It’s becoming a rare sight to see the ball near the Wolverines’ goal. In Sunday’s Big Ten Tournament quarterfinal win against Ohio State, the Michigan field hockey team held the Buckeyes to a mere four shots and one penalty corner en route to a 3-0 win.
Halle O’Neill has a lot to do with that. The freshman defender from Hummelstown, Pa., didn’t expect to have much of a role at the beginning of the season.
After coming off the bench in the season-opening match against North Carolina, O’Neill has started every match since, proving to be an indispensable member of the team. It’s a common sight to see her sweeping down the field, taking the ball away and keeping it from the other team. Her efforts have contributed to a program record 11 shutouts.
“She’s had an incredible year,” said Michigan coach Marcia Pankratz. “Her ability to … jump right in at the beginning has really been part of the success of our team. She’s fast and has got great skills and makes really great decisions.”
Against a Buckeye team that was aggressive on both sides of the ball, the Wolverines had to make the most of their chances. Ohio State played physically, but despite her inexperience, O’Neill was unfazed.
“I would just try to step in front of them so they couldn’t even touch the ball, but that would upset them a lot, and then it got very pushy,” O'Neill said. “I think we handled it as a team very well. We stayed composed.”
In the end, the penalty corners made all the difference. All three of Michigan’s goals came off penalty corners, including one scored by O’Neill when a shot from senior midfielder Katie Trombetta deflected to her.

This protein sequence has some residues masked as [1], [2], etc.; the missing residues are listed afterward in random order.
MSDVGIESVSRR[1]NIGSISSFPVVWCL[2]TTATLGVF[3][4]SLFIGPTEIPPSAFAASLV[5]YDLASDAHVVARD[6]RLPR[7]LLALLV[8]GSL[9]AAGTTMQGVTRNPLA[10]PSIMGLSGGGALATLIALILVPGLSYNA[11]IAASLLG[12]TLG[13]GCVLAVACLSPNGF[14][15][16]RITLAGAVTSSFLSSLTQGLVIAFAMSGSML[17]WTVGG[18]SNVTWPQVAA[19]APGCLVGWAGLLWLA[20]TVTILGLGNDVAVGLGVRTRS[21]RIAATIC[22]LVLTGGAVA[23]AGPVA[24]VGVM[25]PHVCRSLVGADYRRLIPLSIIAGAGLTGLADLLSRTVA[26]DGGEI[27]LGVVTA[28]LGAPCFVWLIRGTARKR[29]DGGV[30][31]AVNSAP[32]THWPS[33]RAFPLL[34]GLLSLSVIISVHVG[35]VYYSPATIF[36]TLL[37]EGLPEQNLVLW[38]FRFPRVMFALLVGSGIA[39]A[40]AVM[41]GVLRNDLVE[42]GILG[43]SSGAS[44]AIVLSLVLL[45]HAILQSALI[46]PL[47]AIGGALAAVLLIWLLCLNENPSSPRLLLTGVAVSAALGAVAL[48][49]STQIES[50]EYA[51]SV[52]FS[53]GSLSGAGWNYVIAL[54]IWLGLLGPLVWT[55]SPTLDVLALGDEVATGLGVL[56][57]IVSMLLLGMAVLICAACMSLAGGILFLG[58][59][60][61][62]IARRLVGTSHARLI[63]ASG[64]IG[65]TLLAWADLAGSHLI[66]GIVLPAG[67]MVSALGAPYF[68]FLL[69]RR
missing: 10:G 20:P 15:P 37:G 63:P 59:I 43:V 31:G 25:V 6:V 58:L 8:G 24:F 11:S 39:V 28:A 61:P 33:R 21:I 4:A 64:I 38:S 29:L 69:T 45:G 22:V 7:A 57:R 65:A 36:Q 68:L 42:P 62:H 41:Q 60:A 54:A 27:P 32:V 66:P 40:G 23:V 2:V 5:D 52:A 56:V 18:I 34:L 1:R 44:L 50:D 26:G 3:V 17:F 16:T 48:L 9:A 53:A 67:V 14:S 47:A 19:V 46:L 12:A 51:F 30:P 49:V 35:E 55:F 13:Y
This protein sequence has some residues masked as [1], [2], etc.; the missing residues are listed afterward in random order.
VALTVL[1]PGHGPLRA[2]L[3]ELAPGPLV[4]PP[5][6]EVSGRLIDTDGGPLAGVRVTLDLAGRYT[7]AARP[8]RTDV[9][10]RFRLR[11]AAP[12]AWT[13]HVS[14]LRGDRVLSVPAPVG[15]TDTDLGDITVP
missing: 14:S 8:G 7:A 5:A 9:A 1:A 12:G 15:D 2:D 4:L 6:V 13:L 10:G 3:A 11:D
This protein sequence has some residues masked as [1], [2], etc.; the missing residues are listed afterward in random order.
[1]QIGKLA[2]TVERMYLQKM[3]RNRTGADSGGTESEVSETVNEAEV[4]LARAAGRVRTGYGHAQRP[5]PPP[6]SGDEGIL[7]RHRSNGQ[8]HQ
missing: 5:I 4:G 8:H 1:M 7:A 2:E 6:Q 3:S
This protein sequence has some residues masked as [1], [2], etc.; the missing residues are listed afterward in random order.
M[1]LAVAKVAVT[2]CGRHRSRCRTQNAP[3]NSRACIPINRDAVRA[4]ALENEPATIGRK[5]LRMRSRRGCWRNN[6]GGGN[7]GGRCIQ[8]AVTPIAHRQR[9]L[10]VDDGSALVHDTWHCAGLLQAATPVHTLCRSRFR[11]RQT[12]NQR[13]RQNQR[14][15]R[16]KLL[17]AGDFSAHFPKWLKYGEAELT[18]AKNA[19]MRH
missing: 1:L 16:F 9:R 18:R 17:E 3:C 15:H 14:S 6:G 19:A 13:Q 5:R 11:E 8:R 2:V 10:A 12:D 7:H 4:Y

Ohio State’s best scoring chance also came on a penalty corner. The shot by Buckeye senior defender Maartje Bongers was a good one, but O’Neill was there to block it and direct it back down the field, where the Wolverines took another shot.
O’Neill is new to playing such a pronounced role as the main blocker on penalty corners. That job used to belong to fifth-year senior midfielder Esther de Leijer. But when she got injured, it was O’Neill’s turn.
“With Esther injured, I knew I had to … step into her shoes,” O’Neill said. “She’s been coaching me all week, one-on-one, and she helped a lot.”
For O’Neill, the guidance of many of the team’s seniors has aided her improvement.
“It’s unbelievable,” she said. “The seniors have been very welcoming of us freshmen and just the chemistry has been really great.”
This year, Michigan won its eighth regular-season Big Ten title under Pankratz, but its first since 2011. After starting the season ranked No. 11 in the coaches’ poll, the Wolverines are now ranked third in the nation. A big part of that is the young players – sophomore midfielder Guadalupe Fernandez Lacort, sophomore forward Meg Dowthwaite and O’Neill.
“I’m proud of … how hard we’ve worked all season,” Pankratz said. “They’ve worked really hard for it and I’m really happy for them, that they were able to become champions.”
The Wolverines’ ultimate goal lies ahead of them, and O'Neill is confident.
“You have to go in expecting to win and expecting to succeed,” she said. “We can only go up from here and hopefully win a couple more titles.”
And if the title comes, O'Neill and the rest of the defense will have been an instrumental part.